The infrastructure developed by the OMG is referred to as the Object Management Architecture (OMA). It has grown into a powerful toolkit of tools and services, including a set of lower layer interoperability tools known as the Common Object Request Broker Architecture (CORBA). It also includes a rich set of services and facilities, which serve as the infrastructure and glue to make distributed computing possible.

The Healthcare Domain Task Force (DTF) was chartered in 1996 by the OMG Domain Technical Committee (DTC) to produce a standard set of object interface specifications applicable to the healthcare domain. They have developed a number of standards:

  • Person Identification Service (PIDS)
  • Terminology Query Service (TQS)
  • Clinical Observation Access Service (COAS)
  • Resource Access Decision (RAD)
  • Clinical Image Access Service (CIAS)

  • Today, the Healthcare DTF is embarking on new specifications to meet the challenges of the healthcare domain.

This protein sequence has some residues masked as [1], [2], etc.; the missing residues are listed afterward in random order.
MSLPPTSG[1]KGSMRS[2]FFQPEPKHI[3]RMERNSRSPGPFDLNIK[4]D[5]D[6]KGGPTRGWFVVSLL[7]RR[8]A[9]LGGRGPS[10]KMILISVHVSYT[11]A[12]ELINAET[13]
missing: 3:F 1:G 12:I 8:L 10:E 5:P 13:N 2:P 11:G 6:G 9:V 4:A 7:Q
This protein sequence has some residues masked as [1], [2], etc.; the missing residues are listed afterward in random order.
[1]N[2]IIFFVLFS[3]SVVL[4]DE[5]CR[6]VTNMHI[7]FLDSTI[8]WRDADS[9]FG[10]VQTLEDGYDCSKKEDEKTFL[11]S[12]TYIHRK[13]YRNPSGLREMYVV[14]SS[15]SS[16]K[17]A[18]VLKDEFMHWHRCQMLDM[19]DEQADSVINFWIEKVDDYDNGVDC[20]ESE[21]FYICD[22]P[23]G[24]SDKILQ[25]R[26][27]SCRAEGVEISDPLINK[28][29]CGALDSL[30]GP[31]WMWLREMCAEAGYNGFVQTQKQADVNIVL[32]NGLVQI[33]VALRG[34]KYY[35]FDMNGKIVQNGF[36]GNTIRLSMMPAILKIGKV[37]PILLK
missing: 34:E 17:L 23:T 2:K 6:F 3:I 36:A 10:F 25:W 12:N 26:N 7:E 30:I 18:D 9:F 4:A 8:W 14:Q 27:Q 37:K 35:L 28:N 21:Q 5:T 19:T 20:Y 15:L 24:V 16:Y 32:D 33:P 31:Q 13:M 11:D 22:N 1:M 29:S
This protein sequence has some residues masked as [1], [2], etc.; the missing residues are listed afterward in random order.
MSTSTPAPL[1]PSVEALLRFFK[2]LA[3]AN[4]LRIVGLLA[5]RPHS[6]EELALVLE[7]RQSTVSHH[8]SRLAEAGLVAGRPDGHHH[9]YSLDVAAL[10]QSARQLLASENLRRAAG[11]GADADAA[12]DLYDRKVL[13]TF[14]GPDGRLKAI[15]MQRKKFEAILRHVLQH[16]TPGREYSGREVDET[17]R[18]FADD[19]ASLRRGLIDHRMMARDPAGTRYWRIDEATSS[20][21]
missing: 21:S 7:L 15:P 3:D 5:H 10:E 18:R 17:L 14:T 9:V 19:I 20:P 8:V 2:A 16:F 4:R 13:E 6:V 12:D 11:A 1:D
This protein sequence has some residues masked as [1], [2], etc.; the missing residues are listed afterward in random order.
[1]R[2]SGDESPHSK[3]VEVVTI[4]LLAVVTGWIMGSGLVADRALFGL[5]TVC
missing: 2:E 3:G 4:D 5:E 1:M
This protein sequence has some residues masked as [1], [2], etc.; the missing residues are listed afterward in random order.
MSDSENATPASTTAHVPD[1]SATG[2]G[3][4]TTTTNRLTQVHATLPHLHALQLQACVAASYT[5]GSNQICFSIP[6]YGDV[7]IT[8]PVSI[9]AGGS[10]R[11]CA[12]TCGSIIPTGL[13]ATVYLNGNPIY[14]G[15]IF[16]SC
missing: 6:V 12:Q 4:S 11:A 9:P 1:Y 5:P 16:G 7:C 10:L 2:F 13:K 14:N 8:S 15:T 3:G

How can the OMG and the Healthcare DTF help with the past The basic tenants of object technology turn out to serve us very well when we are working with existing systems.  The beauty of an interface is that we don’t have any idea how software is actually carrying out the public operations of the interface.  This means that one organization may implement an interface using the hottest new OO database, while another may implement it by performing a set of function calls on a system that has been in production for 20 years. Yet, another organization may fill out an HL7 message and route it to a server that is capable of accomplishing the task.  It doesn’t matter!